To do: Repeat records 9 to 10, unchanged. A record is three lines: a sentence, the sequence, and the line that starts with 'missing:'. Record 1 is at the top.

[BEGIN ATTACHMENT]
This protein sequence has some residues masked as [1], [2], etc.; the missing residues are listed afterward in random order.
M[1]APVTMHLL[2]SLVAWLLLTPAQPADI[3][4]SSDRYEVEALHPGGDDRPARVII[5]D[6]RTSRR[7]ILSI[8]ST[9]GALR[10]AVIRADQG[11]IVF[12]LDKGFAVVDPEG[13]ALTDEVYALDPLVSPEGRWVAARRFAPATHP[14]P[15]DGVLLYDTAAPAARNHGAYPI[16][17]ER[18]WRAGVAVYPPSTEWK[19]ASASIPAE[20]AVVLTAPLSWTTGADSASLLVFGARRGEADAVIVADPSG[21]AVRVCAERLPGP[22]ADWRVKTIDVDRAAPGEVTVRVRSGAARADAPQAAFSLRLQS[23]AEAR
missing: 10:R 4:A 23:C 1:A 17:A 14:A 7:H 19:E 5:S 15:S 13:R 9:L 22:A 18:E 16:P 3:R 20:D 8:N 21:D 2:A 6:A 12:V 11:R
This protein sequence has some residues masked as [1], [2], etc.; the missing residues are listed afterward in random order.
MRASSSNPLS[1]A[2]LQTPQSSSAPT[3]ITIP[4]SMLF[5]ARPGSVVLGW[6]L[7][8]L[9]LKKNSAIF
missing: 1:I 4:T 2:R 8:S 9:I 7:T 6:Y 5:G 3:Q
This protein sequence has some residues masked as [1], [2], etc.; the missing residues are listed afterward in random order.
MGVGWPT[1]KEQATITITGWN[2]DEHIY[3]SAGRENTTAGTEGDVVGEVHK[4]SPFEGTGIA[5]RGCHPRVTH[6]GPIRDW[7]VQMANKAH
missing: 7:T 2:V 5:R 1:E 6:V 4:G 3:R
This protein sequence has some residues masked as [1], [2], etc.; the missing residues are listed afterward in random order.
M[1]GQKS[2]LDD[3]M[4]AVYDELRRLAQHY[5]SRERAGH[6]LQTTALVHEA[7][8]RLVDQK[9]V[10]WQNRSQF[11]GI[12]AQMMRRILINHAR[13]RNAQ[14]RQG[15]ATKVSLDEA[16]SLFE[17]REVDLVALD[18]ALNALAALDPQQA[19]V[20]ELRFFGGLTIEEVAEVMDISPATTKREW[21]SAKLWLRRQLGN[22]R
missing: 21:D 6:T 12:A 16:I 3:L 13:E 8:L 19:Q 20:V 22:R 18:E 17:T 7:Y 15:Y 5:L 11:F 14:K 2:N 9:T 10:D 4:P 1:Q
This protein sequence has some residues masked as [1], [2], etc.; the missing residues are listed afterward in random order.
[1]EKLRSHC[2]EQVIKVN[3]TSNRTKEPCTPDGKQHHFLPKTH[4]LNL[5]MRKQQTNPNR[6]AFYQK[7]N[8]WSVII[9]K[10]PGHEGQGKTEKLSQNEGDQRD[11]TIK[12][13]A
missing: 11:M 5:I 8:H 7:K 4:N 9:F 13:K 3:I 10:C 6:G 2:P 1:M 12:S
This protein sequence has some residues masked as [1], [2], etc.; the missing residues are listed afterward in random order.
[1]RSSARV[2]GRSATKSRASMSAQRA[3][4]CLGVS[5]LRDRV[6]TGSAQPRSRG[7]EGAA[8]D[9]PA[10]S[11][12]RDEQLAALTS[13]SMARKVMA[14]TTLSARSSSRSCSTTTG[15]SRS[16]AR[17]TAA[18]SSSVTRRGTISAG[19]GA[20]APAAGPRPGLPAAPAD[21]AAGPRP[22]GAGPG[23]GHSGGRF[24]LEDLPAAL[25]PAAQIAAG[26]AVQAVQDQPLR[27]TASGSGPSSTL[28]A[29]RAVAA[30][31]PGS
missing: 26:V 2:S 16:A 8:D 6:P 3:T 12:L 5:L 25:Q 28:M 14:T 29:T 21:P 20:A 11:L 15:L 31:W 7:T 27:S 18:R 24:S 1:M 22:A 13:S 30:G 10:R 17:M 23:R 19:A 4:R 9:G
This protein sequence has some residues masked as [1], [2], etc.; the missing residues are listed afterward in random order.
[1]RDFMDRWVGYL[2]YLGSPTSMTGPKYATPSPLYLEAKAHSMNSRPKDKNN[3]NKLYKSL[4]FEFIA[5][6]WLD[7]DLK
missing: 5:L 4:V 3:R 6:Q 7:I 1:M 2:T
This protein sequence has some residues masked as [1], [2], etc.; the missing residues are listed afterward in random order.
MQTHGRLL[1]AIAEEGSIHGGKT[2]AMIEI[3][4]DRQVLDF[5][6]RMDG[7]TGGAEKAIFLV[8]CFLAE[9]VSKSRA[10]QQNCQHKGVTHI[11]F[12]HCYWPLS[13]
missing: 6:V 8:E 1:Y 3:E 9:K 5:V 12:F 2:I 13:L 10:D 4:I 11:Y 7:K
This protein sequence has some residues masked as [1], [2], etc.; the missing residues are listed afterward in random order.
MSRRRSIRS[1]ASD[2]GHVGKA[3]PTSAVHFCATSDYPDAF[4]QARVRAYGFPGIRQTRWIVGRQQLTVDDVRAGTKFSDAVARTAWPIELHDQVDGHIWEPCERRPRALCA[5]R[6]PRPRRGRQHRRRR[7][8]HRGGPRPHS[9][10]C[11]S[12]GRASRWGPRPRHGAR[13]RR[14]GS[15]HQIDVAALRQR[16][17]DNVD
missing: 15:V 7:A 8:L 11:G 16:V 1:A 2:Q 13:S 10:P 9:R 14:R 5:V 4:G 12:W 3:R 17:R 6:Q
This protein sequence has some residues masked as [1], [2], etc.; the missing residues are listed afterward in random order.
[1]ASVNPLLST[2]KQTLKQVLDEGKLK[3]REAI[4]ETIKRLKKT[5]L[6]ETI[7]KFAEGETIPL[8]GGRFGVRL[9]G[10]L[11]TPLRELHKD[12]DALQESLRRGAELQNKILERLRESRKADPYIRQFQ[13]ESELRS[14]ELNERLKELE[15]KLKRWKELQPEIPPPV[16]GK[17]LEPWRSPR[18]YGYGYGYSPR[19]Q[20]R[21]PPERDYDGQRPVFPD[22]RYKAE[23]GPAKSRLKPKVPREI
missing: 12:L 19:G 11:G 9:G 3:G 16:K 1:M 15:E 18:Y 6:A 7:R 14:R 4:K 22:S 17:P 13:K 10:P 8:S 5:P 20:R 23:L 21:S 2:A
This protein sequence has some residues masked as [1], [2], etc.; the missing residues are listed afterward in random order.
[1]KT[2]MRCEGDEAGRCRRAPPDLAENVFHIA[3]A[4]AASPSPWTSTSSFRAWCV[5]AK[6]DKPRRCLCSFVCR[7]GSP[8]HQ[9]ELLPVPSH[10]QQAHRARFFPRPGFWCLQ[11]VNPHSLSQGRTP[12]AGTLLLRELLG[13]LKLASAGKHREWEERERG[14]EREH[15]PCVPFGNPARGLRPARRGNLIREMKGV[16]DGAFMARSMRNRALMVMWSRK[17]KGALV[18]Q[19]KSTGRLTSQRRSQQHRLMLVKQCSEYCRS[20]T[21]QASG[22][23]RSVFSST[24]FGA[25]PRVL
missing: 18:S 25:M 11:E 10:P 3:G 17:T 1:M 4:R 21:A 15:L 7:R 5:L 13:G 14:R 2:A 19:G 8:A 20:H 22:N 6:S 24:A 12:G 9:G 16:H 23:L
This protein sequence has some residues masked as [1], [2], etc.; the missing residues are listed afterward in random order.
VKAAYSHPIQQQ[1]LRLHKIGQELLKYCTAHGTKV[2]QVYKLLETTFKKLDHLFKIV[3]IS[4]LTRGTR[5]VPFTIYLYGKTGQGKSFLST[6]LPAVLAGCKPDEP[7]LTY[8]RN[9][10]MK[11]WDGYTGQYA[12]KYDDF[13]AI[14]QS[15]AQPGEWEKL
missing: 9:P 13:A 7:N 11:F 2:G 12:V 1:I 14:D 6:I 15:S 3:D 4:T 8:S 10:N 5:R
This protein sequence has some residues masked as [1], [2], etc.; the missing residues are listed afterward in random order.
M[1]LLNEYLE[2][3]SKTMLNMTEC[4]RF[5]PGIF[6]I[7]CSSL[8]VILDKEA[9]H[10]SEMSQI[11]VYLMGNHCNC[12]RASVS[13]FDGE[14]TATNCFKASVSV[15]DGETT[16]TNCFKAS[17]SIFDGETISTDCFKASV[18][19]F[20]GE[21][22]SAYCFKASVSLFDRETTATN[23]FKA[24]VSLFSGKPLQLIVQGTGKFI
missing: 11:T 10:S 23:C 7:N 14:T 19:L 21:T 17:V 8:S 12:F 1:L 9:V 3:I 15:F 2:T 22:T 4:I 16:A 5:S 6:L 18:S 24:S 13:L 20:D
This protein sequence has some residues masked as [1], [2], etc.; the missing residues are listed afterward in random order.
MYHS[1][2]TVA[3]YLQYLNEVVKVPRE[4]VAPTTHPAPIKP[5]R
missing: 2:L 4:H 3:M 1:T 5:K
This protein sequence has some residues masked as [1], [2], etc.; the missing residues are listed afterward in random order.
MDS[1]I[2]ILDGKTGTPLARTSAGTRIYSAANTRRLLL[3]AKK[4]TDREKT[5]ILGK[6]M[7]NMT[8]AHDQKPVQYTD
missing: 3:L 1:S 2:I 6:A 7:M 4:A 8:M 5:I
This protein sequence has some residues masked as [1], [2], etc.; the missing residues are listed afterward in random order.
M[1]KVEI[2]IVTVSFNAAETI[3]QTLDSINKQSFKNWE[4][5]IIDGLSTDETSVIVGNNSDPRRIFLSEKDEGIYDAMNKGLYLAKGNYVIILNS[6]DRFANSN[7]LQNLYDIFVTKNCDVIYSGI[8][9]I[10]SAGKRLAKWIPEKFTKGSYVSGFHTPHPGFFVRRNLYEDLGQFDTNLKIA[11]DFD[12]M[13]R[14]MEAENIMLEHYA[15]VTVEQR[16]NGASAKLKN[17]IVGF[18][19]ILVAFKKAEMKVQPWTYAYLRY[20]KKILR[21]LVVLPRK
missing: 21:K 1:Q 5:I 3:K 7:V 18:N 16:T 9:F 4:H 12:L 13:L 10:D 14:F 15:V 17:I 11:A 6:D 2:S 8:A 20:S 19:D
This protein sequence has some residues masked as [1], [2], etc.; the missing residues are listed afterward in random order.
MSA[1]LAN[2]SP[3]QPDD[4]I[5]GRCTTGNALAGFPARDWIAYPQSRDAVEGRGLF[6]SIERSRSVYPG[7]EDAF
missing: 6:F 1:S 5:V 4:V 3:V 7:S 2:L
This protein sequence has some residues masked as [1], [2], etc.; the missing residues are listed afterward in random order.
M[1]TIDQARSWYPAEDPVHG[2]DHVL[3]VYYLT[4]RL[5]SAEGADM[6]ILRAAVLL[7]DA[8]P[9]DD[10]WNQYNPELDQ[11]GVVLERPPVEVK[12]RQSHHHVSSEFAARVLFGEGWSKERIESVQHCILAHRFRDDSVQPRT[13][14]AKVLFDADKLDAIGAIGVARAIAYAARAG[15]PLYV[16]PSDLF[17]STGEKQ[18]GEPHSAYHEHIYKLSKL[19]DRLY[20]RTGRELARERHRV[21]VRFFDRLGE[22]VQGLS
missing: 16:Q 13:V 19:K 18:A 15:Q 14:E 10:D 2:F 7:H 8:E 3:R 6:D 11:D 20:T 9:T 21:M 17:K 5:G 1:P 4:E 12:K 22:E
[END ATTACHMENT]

This protein sequence has some residues masked as [1], [2], etc.; the missing residues are listed afterward in random order.
MSRRRSIRS[1]ASD[2]GHVGKA[3]PTSAVHFCATSDYPDAF[4]QARVRAYGFPGIRQTRWIVGRQQLTVDDVRAGTKFSDAVARTAWPIELHDQVDGHIWEPCERRPRALCA[5]R[6]PRPRRGRQHRRRR[7][8]HRGGPRPHS[9][10]C[11]S[12]GRASRWGPRPRHGAR[13]RR[14]GS[15]HQIDVAALRQR[16][17]DNVD
missing: 15:V 7:A 8:L 11:G 16:V 1:A 2:Q 13:S 10:P 9:R 14:R 5:V 4:G 12:W 3:R 17:R 6:Q
This protein sequence has some residues masked as [1], [2], etc.; the missing residues are listed afterward in random order.
[1]ASVNPLLST[2]KQTLKQVLDEGKLK[3]REAI[4]ETIKRLKKT[5]L[6]ETI[7]KFAEGETIPL[8]GGRFGVRL[9]G[10]L[11]TPLRELHKD[12]DALQESLRRGAELQNKILERLRESRKADPYIRQFQ[13]ESELRS[14]ELNERLKELE[15]KLKRWKELQPEIPPPV[16]GK[17]LEPWRSPR[18]YGYGYGYSPR[19]Q[20]R[21]PPERDYDGQRPVFPD[22]RYKAE[23]GPAKSRLKPKVPREI
missing: 12:L 19:G 11:G 9:G 3:G 16:K 1:M 15:E 18:Y 6:A 7:R 14:R 4:K 22:S 17:P 13:K 10:P 8:S 5:P 20:R 23:L 21:S 2:A